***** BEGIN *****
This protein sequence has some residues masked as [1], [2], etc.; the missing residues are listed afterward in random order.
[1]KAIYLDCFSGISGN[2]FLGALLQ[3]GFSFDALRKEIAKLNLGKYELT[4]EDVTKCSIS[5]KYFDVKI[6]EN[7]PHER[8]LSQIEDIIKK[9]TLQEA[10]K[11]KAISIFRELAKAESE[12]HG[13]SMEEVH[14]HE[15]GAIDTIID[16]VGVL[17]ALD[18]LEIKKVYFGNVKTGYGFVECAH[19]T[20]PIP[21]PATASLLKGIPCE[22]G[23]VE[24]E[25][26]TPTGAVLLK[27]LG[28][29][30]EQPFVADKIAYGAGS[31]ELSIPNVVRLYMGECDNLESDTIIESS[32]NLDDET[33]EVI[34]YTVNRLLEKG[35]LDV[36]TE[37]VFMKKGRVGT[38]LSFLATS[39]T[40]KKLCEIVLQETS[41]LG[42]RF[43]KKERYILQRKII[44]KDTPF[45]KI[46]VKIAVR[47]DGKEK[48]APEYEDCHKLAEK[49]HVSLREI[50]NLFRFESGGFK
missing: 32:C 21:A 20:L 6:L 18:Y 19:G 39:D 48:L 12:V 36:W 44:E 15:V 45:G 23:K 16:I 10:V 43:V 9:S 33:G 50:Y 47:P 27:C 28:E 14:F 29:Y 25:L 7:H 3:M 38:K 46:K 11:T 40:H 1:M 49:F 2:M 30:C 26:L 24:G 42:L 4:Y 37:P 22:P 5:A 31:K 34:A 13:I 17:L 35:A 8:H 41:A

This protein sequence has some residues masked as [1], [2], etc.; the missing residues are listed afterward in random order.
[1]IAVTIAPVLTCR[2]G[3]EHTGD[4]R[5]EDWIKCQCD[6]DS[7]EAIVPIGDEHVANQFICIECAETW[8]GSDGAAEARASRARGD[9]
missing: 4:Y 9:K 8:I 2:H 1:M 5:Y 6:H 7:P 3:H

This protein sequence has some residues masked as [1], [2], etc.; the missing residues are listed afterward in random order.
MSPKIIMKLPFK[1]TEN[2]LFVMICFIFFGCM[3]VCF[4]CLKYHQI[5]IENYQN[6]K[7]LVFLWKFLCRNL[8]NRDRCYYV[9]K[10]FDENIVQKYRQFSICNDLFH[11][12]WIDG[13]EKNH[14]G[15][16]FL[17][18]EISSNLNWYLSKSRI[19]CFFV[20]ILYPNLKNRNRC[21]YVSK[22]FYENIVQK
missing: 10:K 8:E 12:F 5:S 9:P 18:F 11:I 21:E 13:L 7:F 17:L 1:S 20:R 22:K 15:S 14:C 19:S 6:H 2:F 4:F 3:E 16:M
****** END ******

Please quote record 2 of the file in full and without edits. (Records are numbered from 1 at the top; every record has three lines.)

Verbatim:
This protein sequence has some residues masked as [1], [2], etc.; the missing residues are listed afterward in random order.
[1]IAVTIAPVLTCR[2]G[3]EHTGD[4]R[5]EDWIKCQCD[6]DS[7]EAIVPIGDEHVANQFICIECAETW[8]GSDGAAEARASRARGD[9]
missing: 4:Y 9:K 8:I 2:H 1:M 5:Y 6:H 7:P 3:H